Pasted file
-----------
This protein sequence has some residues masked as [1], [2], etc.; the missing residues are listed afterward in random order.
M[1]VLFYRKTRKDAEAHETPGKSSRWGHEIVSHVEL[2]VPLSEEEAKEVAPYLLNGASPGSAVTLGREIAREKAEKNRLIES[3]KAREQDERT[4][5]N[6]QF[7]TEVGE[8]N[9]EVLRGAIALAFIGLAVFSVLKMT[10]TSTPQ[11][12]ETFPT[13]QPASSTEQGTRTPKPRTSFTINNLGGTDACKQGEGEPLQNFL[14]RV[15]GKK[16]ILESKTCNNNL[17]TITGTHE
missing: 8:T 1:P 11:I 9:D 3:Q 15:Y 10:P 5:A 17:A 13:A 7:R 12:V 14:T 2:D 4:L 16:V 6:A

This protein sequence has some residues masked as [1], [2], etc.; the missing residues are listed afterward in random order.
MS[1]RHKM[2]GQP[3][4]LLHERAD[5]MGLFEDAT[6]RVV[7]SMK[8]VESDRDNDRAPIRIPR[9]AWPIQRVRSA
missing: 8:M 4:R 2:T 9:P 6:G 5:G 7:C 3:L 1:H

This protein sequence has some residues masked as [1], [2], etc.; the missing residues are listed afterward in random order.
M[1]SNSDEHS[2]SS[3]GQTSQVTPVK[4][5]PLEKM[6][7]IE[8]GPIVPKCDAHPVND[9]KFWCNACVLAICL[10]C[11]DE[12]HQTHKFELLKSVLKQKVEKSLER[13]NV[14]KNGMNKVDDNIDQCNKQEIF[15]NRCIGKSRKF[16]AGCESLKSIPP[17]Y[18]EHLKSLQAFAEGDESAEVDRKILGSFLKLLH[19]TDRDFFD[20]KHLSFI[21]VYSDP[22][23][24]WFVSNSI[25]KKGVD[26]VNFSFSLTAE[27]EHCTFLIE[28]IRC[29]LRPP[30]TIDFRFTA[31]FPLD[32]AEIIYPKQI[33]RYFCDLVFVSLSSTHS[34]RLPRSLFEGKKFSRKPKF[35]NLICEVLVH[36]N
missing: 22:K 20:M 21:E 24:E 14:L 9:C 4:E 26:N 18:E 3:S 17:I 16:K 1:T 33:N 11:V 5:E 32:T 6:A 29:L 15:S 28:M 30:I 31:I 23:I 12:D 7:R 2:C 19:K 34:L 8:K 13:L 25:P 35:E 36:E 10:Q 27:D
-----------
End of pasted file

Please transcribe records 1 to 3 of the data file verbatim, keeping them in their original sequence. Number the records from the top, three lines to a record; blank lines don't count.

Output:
This protein sequence has some residues masked as [1], [2], etc.; the missing residues are listed afterward in random order.
M[1]VLFYRKTRKDAEAHETPGKSSRWGHEIVSHVEL[2]VPLSEEEAKEVAPYLLNGASPGSAVTLGREIAREKAEKNRLIES[3]KAREQDERT[4][5]N[6]QF[7]TEVGE[8]N[9]EVLRGAIALAFIGLAVFSVLKMT[10]TSTPQ[11][12]ETFPT[13]QPASSTEQGTRTPKPRTSFTINNLGGTDACKQGEGEPLQNFL[14]RV[15]GKK[16]ILESKTCNNNL[17]TITGTHE
missing: 8:T 1:P 11:I 9:D 3:Q 15:Y 10:P 5:A 17:A 13:A 7:R 12:V 14:T 2:D 4:L 16:V 6:A

This protein sequence has some residues masked as [1], [2], etc.; the missing residues are listed afterward in random order.
MS[1]RHKM[2]GQP[3][4]LLHERAD[5]MGLFEDAT[6]RVV[7]SMK[8]VESDRDNDRAPIRIPR[9]AWPIQRVRSA
missing: 8:M 4:R 2:T 9:P 6:G 5:G 7:C 3:L 1:H

This protein sequence has some residues masked as [1], [2], etc.; the missing residues are listed afterward in random order.
M[1]SNSDEHS[2]SS[3]GQTSQVTPVK[4][5]PLEKM[6][7]IE[8]GPIVPKCDAHPVND[9]KFWCNACVLAICL[10]C[11]DE[12]HQTHKFELLKSVLKQKVEKSLER[13]NV[14]KNGMNKVDDNIDQCNKQEIF[15]NRCIGKSRKF[16]AGCESLKSIPP[17]Y[18]EHLKSLQAFAEGDESAEVDRKILGSFLKLLH[19]TDRDFFD[20]KHLSFI[21]VYSDP[22][23][24]WFVSNSI[25]KKGVD[26]VNFSFSLTAE[27]EHCTFLIE[28]IRC[29]LRPP[30]TIDFRFTA[31]FPLD[32]AEIIYPKQI[33]RYFCDLVFVSLSSTHS[34]RLPRSLFEGKKFSRKPKF[35]NLICEVLVH[36]N
missing: 22:K 20:M 21:E 24:E 14:L 9:C 4:E 26:N 18:E 3:S 17:I 16:K 1:T 33:N 11:V 5:E 32:T 6:A 29:L 15:S 28:M 30:I 31:I 23:I 12:D 7:R 2:C 19:K 34:L 8:K 13:L 25:P 35:E 36:E 10:Q 27:D